(Reuters) – U.S. law firm Quinn Emanuel Urquhart & Sullivan said Tuesday that Christopher Michel has left the U.S. solicitor general’s office to co-chair the firm’s appellate practice.
Michel joins the firm, which specializes in litigation and investigations, in Washington, D.C., after five years at the U.S. Justice Department serving as assistant to the solicitor general.
He argued 10 cases before the U.S. Supreme Court, representing the U.S. government on issues including healthcare, securities and the environment, the firm said.
Michel said he was drawn to Quinn Emanuel because it has emerged as the “go-to firm for the most significant trial cases” while also developing a notable and expanding appellate group. He said the firm is seeking to demonstrate that it “should be the same kind of go-to destination for the most important appeals as it is for the most important trials.”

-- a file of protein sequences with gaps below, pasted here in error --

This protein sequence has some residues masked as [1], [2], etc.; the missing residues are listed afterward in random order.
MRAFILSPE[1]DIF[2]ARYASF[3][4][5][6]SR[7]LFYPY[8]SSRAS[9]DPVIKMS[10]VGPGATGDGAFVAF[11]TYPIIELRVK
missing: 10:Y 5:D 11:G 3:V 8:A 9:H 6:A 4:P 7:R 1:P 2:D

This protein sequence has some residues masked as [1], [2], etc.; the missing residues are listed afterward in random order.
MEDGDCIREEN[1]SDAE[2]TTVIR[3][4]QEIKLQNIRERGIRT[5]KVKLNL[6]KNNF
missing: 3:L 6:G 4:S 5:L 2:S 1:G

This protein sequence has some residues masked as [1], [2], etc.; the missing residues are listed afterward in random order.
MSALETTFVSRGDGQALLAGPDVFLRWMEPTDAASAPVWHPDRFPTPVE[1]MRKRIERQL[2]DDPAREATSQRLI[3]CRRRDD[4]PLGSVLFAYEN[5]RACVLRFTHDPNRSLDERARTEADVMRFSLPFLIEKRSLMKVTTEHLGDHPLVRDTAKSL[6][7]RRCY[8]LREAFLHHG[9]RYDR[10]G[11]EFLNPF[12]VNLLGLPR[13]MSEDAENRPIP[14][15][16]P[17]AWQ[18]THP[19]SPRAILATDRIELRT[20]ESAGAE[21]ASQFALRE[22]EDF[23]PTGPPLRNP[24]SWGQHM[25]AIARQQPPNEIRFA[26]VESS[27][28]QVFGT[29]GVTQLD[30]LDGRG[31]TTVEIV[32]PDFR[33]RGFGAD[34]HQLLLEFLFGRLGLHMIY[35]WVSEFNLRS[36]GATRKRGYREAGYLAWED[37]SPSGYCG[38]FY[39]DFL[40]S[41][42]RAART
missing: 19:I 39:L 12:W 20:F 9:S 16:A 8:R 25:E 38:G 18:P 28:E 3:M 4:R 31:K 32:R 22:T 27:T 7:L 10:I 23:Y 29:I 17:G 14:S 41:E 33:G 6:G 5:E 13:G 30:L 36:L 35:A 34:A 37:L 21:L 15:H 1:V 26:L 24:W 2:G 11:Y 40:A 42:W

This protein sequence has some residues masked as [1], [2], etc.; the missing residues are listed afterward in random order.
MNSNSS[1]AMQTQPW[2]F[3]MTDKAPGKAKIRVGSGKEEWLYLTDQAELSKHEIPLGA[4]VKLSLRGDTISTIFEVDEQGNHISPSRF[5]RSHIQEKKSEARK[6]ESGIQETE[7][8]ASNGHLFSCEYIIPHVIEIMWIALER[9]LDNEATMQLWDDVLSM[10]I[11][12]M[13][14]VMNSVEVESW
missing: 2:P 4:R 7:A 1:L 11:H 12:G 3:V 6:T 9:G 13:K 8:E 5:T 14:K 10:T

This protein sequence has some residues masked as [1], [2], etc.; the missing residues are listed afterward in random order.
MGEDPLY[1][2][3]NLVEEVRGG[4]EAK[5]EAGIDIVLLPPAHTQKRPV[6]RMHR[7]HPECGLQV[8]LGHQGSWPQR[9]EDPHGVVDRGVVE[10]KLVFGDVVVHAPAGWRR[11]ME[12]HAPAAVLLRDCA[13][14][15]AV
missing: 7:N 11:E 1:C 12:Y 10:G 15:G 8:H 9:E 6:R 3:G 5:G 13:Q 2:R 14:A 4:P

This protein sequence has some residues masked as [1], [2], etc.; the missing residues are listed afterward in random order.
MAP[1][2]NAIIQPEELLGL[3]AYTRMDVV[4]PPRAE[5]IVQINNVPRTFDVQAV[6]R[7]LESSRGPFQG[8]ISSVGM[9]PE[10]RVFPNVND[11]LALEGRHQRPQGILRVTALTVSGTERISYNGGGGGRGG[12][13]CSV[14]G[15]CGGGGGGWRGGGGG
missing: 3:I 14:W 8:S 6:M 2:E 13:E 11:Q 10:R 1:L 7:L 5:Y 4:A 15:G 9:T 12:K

Michel is the latest notable hire out of the U.S. solicitor general’s office in recent months. Michael Huston left the office in October to co-chair the appellate practice at Perkins Coie. Gibson, Dunn & Crutcher and McGuireWoods also hired prominent lawyers from the office in 2021.
Michel is a former speechwriter for President George W. Bush and assisted Bush in writing his post-presidential memoir “Decision Points.”
After graduating from Yale Law School, he clerked for Chief U.S. Supreme Court Justice John Roberts and Justice Brett Kavanaugh, when Kavanaugh was a judge on the U.S. Court of Appeals for the D.C. Circuit.
Michel also held roles at law firms Bancroft and Kirkland & Ellis before joining the Justice Department in 2017.
“Chris ranks among the finest appellate advocates of his generation, and we are pleased to have him on board,” John Quinn, Quinn Emanuel’s founder and chairman said in a statement.
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